Clown Acrobats, On the Ropes, Club Fighter & Bou Saada, Algeria lithographs and a watercolor by Robert Riggs

Clown Acrobats, On the Ropes, Club Fighter & Bou Saada, Algeria

Rare Modernist intaglio works by Helen Phillips

October 20th, 2015

American sculptor and print maker Helen Phillips born 1913, Fresno, California.  She studied at the School of Fine Art in San Francisco and learned direct carving techniques from Ralph Stackpole, who introduced her to Diego Rivera but Phillips was more excited by Oceanic and Pre-Columbian art than Social Realism.    Phillips won Phelan Traveling Fellowship which allowed her to work in Paris in 1936.   There, she entered Atelier 17, the intaglio print workshop where she met it’s founder and future husband, Stanley William Hayter. Learning to engrave copper in Paris had an important impact on the development of her sculpture, forcing her to become conscious of negative space.  She fled to New York in 1939 and became a pioneer of the New York School, exhibiting with Wilfredo Lam, Roberto Matta, David Hare, Isamu Noguchi and Arshile Gorky.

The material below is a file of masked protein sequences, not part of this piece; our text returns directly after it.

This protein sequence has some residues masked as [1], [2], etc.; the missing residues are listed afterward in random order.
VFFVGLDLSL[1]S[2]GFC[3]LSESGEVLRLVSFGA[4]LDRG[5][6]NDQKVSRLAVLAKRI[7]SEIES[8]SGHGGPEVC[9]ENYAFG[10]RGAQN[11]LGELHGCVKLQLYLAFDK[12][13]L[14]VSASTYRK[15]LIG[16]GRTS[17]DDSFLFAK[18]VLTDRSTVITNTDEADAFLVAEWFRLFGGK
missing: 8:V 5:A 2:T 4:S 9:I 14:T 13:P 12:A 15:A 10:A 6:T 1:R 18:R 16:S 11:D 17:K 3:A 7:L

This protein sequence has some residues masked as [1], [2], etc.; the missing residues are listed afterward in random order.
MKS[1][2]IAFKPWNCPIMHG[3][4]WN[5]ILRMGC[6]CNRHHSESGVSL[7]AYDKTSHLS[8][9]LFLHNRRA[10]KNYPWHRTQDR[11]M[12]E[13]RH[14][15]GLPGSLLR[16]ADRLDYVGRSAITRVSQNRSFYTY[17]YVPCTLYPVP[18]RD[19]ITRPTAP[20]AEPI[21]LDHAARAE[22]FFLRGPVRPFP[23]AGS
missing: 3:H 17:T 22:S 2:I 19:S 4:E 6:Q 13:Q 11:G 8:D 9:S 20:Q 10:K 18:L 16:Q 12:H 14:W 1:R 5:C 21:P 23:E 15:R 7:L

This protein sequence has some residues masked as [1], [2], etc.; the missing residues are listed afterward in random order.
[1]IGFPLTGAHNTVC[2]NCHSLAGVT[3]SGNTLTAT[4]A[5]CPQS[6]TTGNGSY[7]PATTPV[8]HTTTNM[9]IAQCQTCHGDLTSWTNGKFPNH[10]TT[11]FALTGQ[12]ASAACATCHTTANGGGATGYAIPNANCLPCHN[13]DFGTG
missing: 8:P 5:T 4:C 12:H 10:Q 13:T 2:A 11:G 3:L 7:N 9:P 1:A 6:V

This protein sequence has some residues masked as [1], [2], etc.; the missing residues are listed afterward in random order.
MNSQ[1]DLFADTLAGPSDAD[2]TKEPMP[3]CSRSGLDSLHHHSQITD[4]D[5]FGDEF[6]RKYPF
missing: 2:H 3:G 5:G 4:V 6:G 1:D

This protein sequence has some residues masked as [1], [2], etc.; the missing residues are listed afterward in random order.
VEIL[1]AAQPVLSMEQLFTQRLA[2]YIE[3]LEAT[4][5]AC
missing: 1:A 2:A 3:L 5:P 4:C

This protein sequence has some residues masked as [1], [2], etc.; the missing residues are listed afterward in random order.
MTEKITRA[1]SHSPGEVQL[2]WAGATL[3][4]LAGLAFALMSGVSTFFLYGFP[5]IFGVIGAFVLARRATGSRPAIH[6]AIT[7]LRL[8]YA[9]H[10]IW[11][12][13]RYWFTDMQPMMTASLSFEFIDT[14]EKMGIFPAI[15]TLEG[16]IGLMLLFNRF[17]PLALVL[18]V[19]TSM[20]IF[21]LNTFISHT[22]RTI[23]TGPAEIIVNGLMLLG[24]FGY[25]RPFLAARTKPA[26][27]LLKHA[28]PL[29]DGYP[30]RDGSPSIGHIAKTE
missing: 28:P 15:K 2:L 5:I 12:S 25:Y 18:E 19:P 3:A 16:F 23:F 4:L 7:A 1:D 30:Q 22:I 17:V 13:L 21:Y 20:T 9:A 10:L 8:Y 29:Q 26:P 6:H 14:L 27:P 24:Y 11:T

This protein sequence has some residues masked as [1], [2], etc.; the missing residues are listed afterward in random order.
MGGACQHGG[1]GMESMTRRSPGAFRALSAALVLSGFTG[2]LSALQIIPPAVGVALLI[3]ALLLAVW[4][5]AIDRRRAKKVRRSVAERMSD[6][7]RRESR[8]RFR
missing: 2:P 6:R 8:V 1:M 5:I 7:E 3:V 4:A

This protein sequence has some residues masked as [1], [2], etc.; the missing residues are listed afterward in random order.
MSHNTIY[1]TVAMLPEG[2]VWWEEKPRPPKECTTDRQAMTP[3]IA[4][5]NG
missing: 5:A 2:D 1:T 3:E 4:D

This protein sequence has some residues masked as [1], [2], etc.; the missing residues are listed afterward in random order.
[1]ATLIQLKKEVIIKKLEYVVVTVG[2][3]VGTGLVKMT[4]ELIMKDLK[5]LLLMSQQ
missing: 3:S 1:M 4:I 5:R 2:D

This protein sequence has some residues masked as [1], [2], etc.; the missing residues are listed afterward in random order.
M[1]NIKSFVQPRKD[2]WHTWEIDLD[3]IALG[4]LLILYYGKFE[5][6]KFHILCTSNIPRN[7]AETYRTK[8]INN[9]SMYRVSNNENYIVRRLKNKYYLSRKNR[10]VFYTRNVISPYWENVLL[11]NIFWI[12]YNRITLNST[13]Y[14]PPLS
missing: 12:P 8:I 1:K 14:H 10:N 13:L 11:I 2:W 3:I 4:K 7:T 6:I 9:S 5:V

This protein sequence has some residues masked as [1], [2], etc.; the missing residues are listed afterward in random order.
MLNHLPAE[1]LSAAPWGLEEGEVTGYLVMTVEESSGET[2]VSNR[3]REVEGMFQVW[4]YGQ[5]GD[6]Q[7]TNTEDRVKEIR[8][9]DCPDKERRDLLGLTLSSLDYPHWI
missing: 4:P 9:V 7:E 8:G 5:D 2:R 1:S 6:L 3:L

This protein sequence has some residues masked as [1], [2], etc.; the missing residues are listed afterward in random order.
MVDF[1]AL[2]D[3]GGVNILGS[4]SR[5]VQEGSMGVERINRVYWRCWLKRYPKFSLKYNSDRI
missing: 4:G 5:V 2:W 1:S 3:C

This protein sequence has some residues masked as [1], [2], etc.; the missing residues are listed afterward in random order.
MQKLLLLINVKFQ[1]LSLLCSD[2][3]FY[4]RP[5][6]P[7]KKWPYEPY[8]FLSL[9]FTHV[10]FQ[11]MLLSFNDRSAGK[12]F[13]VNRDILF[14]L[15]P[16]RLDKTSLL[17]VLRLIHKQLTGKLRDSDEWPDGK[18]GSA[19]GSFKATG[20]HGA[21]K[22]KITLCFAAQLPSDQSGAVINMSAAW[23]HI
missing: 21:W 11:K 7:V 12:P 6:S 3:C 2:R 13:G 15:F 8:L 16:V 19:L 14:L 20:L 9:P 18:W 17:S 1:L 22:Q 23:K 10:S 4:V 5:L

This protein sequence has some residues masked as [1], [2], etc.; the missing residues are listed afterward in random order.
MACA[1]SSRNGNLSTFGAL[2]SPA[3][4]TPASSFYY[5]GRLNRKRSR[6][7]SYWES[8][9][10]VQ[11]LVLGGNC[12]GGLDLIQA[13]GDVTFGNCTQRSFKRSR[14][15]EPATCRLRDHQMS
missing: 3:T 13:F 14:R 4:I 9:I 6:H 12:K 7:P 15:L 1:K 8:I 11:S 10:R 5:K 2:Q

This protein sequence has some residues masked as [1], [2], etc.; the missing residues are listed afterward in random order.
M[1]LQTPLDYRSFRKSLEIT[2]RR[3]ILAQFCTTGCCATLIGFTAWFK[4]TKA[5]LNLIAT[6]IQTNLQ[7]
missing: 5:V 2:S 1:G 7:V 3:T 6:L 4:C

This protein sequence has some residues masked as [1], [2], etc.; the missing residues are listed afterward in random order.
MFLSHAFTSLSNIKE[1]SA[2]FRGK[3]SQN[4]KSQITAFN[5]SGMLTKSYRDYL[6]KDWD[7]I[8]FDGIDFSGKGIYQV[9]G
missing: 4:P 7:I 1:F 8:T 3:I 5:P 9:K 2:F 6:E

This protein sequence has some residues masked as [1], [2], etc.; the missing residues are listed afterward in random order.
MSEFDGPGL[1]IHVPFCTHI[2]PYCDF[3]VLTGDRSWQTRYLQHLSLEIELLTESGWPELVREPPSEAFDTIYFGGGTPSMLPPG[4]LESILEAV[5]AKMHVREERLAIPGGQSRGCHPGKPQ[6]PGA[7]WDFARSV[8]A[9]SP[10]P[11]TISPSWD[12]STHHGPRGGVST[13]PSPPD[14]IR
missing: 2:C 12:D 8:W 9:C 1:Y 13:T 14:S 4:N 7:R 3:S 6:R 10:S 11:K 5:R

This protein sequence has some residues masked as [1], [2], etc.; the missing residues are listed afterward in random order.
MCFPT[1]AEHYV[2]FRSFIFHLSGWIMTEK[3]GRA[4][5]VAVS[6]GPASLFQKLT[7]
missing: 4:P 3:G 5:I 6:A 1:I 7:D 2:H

Phillips’s sculpture and intaglio prints are in the permanent collections of the Albright Knox Gallery,  Peggy Guggenheim, Venice,  Dallas Museum of Art, Smithsonian American Art Museum, San Diego Museum of Art. San Francisco Museum of Modern Art, MOMA, New York, DeYoung Museum, San Francisco, Princeton University Art Museum and the Victoria and Albert Museum, London.  She died in New York in 1995.

Helen Phillips, Danseuses, c. 1959 and Saltimbanques, 1954

Danseuses, c. 1959 and Saltimbanques, 1954

A new drawing by Tom Roese

August 7th, 2015

Tom Roese recently made a visit to Israel and as he never stops thinking about what he sees, he made this drawing when returned to his studio.  What at first seems to be a keenly observed view of urban housing soon becomes something much more complex.  Quietly modulated color and a cadence of architectural forms reward a careful look at this masterful drawing.  We will exhibit this and other recent drawings at the Cleveland Museum of Art’s 31st Annual Fine Print Fair, a benefit for the museum’s Prints and Drawings collections organized by the Print Club of Cleveland.

Tom Roese, Israel 2015

Israel 2015